[8] Sakoda, A., et al., A comparative study on the characteristics of radioactivities and negative air ions originating from the minerals in some radon hot springs.

  review. Building and Environment, 2003. 38(5): p. 645-654

  [7] Zhao, J. and X. Yang, Photocatalytic oxidation for indoor air purification: a literature

  [6] Song, Y., et al., Toluene adsorption on various activated carbons with different pore

  The simulation results show that in normal condition, the generation of radioactive contaminant in ISSF can be safely overcome by VAC system. The sufficient air supply and the negative pressure maintain to reduce the existing contaminant and avoid the spreading of contaminants into other rooms.

  supply air filters. Atmospheric Environment, 2006. 40(2): p. 315-325

  [5] Hyttinen, M., P. Pasanen, and P. Kalliokoski, Removal of ozone on clean, dusty and sooty

  house—a case study. Building and environment, 2003. 38(12): p. 1413-1422

  [4] Guo, H., F. Murray, and S. Lee, The development of low volatile organic compound emission

  building materials. Building and Environment, 2002. 37(12): p. 1349-1360

  [3] Huang, H. and F. Haghighat, Modelling of volatile organic compounds emission from dry

  with Chinese cooking. Environmental research, 2006. 102(2): p. 197-204

  International journal of refrigeration, 2009. 32(1): p. 3-20 [2] See, S. and R. Balasubramanian, Risk assessment of exposure to indoor aerosols associated

  [1] Yu, B., et al., Review of research on air-conditioning systems and indoor air quality control for human health.


  In the VAC off condition with small leakages from all existing doorways in ISSF, there are relatively very small internal overpressure that can lead air and also radioactive contaminant to flow out into ambient. However, if there are several leakages in building wall with different elevation, the flow out of air and also radioactive contaminant in amounts which may be harmful may be happen.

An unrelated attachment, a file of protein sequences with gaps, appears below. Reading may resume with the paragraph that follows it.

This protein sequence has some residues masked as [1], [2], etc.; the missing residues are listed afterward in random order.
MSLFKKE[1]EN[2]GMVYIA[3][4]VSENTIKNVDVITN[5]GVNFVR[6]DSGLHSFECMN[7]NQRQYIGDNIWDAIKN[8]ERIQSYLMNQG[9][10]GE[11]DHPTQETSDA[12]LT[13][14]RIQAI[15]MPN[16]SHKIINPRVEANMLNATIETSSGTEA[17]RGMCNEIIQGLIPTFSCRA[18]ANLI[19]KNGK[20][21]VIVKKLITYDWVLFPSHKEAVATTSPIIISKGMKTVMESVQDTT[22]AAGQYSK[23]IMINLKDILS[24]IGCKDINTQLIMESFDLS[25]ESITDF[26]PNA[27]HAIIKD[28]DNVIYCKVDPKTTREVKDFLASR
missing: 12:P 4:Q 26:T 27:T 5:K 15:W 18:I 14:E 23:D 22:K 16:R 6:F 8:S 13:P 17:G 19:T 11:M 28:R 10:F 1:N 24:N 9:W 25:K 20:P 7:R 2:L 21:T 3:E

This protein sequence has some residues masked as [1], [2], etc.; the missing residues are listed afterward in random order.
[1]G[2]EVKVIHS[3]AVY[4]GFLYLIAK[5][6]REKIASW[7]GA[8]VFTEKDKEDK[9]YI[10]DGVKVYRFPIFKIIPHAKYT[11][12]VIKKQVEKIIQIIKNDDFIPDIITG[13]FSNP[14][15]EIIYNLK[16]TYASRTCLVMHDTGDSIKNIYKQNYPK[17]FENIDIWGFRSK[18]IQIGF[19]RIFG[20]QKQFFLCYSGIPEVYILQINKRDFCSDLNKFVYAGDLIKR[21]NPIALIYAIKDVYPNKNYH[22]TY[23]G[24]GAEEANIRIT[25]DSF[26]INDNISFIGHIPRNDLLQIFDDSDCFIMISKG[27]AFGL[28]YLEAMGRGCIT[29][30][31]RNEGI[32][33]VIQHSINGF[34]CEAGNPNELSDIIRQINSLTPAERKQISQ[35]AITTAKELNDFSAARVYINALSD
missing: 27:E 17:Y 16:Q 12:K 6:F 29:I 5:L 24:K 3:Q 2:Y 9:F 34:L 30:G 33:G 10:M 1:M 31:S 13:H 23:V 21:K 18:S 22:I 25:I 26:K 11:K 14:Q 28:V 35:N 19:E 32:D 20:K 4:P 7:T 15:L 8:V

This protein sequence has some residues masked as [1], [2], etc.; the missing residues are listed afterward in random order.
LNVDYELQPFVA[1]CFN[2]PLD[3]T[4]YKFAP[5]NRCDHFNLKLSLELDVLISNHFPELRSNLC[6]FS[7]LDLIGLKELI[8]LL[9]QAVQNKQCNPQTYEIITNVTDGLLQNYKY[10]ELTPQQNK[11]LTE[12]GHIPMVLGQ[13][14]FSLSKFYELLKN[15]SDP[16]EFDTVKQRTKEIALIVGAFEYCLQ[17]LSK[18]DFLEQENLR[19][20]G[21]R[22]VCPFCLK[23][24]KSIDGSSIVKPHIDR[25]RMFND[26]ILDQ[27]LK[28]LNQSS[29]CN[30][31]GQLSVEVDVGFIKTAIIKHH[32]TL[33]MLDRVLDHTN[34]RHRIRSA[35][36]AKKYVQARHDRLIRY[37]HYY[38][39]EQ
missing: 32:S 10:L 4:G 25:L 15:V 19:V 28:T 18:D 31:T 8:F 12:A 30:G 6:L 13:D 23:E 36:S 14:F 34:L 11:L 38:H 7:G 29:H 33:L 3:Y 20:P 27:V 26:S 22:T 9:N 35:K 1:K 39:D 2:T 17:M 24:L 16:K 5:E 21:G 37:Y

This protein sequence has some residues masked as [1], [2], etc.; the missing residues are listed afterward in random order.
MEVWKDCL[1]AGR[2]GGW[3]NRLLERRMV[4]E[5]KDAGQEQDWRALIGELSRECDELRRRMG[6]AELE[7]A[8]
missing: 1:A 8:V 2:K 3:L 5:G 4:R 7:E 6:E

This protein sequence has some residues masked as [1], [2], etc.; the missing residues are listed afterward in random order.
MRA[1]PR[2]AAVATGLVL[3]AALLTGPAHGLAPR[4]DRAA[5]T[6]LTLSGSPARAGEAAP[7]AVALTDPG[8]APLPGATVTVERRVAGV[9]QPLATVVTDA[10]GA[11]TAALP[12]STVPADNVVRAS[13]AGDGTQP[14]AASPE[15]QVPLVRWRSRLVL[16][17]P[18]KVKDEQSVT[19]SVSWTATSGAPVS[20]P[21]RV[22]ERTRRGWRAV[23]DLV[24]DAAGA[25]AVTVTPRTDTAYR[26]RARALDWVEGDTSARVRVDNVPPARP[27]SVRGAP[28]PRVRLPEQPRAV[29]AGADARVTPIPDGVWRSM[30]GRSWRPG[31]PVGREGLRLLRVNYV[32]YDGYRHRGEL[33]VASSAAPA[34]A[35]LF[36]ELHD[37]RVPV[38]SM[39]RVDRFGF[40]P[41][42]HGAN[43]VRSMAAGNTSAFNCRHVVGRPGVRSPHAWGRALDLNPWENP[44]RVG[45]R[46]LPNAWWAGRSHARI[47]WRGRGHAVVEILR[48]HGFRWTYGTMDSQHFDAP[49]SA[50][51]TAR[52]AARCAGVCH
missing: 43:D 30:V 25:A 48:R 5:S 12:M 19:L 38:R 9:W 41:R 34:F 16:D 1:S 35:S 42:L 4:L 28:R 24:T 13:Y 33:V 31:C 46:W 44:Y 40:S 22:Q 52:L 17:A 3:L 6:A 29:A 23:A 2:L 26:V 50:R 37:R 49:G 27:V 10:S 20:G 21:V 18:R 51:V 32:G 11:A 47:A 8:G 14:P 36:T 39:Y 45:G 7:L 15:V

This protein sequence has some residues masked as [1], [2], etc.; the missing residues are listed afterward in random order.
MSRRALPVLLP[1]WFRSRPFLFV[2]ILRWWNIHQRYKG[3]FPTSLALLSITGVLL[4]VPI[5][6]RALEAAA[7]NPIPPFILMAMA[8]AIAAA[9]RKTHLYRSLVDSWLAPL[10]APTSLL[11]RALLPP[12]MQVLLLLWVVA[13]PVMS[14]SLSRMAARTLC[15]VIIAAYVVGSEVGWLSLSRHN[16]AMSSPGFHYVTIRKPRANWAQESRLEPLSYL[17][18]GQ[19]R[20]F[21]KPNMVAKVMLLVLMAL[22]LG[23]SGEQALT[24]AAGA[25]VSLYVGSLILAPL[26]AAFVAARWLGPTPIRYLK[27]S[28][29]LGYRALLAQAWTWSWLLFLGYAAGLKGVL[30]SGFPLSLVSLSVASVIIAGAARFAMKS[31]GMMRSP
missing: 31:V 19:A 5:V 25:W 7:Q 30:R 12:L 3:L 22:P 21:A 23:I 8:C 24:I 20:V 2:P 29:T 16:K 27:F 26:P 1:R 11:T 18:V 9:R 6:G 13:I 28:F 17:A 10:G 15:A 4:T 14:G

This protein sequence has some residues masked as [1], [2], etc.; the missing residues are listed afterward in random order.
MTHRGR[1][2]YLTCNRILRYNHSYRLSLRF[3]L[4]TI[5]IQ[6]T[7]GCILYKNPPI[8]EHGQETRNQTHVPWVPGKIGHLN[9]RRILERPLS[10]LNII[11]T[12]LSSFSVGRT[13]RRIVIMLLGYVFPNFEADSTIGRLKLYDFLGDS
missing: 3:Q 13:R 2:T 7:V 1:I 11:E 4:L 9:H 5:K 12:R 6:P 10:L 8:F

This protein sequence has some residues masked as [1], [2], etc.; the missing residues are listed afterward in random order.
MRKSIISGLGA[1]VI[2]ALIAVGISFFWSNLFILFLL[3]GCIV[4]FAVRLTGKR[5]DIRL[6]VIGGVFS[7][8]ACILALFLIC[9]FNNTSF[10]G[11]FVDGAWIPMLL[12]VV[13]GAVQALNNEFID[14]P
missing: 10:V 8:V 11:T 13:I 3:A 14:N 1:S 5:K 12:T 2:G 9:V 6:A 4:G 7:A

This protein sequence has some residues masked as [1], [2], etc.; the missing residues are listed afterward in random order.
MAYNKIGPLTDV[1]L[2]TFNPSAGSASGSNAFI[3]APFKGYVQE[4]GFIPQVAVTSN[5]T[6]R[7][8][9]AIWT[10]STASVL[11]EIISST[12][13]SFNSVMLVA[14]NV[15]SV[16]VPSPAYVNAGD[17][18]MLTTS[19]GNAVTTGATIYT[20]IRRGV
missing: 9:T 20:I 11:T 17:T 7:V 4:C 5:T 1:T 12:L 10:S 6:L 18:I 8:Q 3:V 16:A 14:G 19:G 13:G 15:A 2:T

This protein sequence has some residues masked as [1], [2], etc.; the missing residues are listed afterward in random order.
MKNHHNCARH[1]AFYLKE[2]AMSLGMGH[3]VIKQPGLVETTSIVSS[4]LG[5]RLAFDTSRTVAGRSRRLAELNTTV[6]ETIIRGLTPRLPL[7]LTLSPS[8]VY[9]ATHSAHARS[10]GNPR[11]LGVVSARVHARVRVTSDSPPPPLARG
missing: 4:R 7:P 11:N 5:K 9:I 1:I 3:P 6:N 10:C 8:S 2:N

In the case that there is contamination release and in VAC off condition, the contaminant concentration could exceed the maximum allowed limit. After VAC reviving, it need minimum 1-2 hour time until the contaminant concentration move in constant very low value.

  Materials, 2014. 280(0): p. 164-173

  [14] Lee, J.H., Optimization of indoor climate conditioning with passive and active methods using

  GA and CFD. Building and Environment, 2007. 42(9): p. 3333-3340

  [15] Le Roux, N., et al., Reduced-scale study of wind influence on mean airflows inside buildings

  equipped with ventilation systems. Building and Environment, 2012. 58: p. 231-244

  [16] Walton, G.N. and W.S. Dols, CONTAM user guide and program documentation. 2005 [17] Budiyono, U., Gatot Sumartono. Influence of Vac Off Gas to Air Contamination in

  Radioactive Waste Instalation at PTLR Batan Serpong. 2013

  [18] Agency, I.N.E.R., Decree of the head nuclear energy regulatory agency, nr: 02/Ka-

  BAPETEN/V-99, Radioactivity Limit in the Environment , I.N.E.R. Agency, Editor 1999

  [19] Jiemwutthisak, P., et al., Air Monitoring to Control the Intake of Airborne Radioiodine-131

  Contaminants by Nuclear Medicine Workers. 2012

  [20] Dwinanto, The study on Environmental Quality Interior, Ventilation and Indoor Air Quality

  Using CONTAM Software , 2013, University of Indonesia: Depok, Indonesia

Dokumen baru